'Ever tried. Ever failed. No matter. Try Again. Fail again. Fail better.'' Boat 2005 Nautique 196 6L ZO - Ski - KD Platinum

  • A_BA_B Posts: 4,228 Mega Baller
    edited September 2016
    Will multi rollers hold the boat on the trailer as you back down the ramp? I would worry it would roll off the trailer. I like to stop at the top and get the boat ready and my buddy gets in and I back in and he drives off. In the old days with the nautique bumper pads, we would drive on and power out without getting out of the car to hook up and winch like the newer trailers.

    My trailer is a Phoenix powder coated trailer and I am replacing wood with Southern Yellow Pine per their recommendation. They said that treated wood has stuff in it that attacks the metal. So just regular wood 2x6x14.5' and stainless staples.
  • oldjeepoldjeep Posts: 3,491 Mega Baller
    edited September 2016
    @A_B wouldn't trust bunks to hold either without a strap on the front. My inlaws put a boat fully on the concrete ramp while launching about 12 years ago because that is how he launched. Worked every time until the time it didn't.

    As for the rollers, good for allowing you to launch in water that is really too shallow. Not a fan for anything but tin boats.
    Chuck P
    Not a mechanic but I play one at home
  • BrennanKMNBrennanKMN Posts: 517 Crazy Baller
    edited September 2016
    I launch like @A_B - I very rarely launch with anything connecting the boat to the trailer. If I had a winch I'd use it, but the turn buckle on the Ramlin is a pain. I would never even consider launching/retrieving this way with rollers, a v-drive or a steep ramp.

    I would shy away from rollers though just do to the marks they leave on boats. I have yet to see a nice looking boat hull that sits on a roller trailer.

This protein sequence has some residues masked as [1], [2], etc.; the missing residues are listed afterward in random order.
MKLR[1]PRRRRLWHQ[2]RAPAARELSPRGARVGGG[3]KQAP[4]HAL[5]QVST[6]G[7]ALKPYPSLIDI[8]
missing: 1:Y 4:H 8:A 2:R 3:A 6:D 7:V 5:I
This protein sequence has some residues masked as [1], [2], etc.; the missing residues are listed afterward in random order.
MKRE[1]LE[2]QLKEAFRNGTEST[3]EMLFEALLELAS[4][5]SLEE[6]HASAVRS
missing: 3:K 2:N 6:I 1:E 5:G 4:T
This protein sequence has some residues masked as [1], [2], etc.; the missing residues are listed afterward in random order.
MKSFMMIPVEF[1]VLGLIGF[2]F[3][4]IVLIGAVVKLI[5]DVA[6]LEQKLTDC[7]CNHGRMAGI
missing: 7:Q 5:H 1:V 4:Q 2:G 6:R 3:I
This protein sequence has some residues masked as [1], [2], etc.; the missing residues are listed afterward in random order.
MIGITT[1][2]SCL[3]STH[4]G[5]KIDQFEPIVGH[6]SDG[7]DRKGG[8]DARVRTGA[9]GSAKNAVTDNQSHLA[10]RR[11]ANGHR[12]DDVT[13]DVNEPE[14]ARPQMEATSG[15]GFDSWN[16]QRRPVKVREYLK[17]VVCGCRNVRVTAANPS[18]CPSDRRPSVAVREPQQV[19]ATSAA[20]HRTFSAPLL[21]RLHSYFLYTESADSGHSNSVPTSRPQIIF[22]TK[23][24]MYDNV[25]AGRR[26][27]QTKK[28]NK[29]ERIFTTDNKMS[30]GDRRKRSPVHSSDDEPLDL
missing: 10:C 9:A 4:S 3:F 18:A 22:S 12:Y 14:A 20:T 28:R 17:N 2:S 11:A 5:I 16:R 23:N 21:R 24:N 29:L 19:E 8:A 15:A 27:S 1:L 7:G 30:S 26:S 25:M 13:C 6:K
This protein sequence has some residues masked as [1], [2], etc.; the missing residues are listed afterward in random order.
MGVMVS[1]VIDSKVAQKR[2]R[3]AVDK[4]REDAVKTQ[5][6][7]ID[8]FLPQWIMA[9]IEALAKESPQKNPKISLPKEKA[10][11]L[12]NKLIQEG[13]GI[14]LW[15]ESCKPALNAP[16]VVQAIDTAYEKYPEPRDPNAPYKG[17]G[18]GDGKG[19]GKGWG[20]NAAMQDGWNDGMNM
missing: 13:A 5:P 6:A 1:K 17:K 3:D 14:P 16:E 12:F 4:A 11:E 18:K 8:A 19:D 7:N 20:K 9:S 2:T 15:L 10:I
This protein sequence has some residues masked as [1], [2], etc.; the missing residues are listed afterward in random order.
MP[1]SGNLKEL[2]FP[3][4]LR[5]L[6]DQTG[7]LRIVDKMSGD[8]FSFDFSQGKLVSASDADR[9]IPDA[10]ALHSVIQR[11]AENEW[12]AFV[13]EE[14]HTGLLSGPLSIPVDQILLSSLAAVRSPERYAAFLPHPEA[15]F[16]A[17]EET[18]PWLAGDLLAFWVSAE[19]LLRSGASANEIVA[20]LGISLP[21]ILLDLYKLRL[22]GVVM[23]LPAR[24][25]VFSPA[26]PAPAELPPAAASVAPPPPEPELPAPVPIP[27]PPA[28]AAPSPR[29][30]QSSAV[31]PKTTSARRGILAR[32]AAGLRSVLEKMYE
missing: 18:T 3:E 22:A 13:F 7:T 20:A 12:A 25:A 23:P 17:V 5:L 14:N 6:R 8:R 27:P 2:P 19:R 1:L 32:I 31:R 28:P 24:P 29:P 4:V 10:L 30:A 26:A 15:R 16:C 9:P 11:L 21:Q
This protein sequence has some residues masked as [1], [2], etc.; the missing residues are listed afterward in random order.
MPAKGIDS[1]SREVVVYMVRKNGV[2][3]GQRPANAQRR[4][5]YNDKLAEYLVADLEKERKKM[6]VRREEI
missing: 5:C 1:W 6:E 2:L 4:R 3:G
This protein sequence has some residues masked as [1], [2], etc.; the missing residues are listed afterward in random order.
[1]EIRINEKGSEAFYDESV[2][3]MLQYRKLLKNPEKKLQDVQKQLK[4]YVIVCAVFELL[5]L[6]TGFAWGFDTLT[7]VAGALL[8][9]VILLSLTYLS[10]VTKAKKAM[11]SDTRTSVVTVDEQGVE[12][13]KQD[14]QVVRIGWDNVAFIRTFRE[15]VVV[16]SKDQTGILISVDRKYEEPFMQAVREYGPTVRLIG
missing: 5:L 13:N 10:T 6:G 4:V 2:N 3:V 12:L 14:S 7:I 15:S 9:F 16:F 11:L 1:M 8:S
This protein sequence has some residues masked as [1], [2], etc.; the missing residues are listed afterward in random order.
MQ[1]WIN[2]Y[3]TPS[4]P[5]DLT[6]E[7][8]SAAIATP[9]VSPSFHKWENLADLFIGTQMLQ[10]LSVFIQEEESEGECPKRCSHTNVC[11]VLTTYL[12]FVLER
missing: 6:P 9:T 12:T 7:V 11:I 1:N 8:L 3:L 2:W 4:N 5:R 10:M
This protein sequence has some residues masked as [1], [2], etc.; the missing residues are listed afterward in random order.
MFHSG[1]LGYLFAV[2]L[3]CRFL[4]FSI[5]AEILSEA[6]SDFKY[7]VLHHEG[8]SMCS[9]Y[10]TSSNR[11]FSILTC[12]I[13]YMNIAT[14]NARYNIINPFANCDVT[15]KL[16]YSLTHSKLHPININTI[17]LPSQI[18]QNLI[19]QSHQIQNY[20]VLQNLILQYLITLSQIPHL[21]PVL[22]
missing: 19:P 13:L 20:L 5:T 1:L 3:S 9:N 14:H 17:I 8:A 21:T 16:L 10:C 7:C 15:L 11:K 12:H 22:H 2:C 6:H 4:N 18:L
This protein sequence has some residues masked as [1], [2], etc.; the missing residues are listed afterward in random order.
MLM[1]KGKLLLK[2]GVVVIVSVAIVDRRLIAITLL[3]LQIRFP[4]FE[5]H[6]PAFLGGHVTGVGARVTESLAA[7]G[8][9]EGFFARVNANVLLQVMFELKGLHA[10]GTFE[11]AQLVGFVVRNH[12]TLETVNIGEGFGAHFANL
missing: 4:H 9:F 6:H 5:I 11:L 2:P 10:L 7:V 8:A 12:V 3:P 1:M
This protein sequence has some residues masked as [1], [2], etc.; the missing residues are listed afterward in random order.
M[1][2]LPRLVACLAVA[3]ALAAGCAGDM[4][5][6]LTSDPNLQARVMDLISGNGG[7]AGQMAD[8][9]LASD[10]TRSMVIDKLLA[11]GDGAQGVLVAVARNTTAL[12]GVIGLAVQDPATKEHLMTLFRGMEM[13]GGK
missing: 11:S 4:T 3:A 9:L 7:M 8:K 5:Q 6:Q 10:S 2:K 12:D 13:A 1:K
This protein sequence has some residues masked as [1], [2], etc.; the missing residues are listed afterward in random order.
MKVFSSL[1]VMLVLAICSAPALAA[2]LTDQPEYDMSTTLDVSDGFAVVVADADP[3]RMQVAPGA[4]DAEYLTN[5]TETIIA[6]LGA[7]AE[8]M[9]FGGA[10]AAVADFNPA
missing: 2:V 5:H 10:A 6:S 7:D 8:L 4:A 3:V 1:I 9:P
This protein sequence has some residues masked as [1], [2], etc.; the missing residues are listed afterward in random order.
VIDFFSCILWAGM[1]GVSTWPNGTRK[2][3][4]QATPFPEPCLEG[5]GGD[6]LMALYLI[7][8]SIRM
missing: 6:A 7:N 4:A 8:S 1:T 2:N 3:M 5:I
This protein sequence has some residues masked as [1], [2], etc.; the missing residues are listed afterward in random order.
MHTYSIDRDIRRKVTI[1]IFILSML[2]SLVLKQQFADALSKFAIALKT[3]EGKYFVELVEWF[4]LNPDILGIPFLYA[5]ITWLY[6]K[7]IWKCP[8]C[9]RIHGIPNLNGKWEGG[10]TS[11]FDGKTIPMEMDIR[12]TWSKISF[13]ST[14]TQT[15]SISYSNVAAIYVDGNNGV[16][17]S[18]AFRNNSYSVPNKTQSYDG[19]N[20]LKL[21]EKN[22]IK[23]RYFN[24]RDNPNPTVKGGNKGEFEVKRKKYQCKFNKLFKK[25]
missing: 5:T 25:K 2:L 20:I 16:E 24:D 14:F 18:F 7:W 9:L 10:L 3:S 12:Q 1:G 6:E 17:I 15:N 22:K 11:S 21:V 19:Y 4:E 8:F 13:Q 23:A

• A_BA_B Posts: 4,228 Mega Baller
    edited September 2016
    About the curved wood.
    I asked Phoenix about that and he said it is just straight 2x6 not pre-curved.

    I am thinking I will put on the front first and bend toward the rear. I guess over time the boat must cause the wood to curve.

    I ordered 2 Southern Yellow Pines in 2x6x16' from Menards, as nobody stocked it around here. Number 1 grade so little or no knots. Knots will pop up or out over time.

    Got marine grade carpet from the link I posted above and it was all one length and wide enough to overlap under the wood. So will have an uncut 14.5' piece on each bunk.

    Oh yea, if I remember from the last time I did the bunks, the new carpet is slipperyier than the old stuff and the boat will slide off the trailer as you back down. I had it unhooked and had to give it some gas in a hurry in reverse as it started to slide off.

    I might keep the hook attached this time.
  • BCMBCM Posts: 223 Baller
    I'm doing mine today. Carpet from eTrailer. Using 2x6 Douglas-fir boards, stainless staples and I am a fan of counter sunk stainless carriage bolts over lags from the bottom. They can be a bit trickier to install/remove, but I am not a fan of the idea of a lag pointed toward my boat. It is likely fine, but I am paranoid about things like that...
  • JdubsJdubs Posts: 105 Baller
    edited September 2016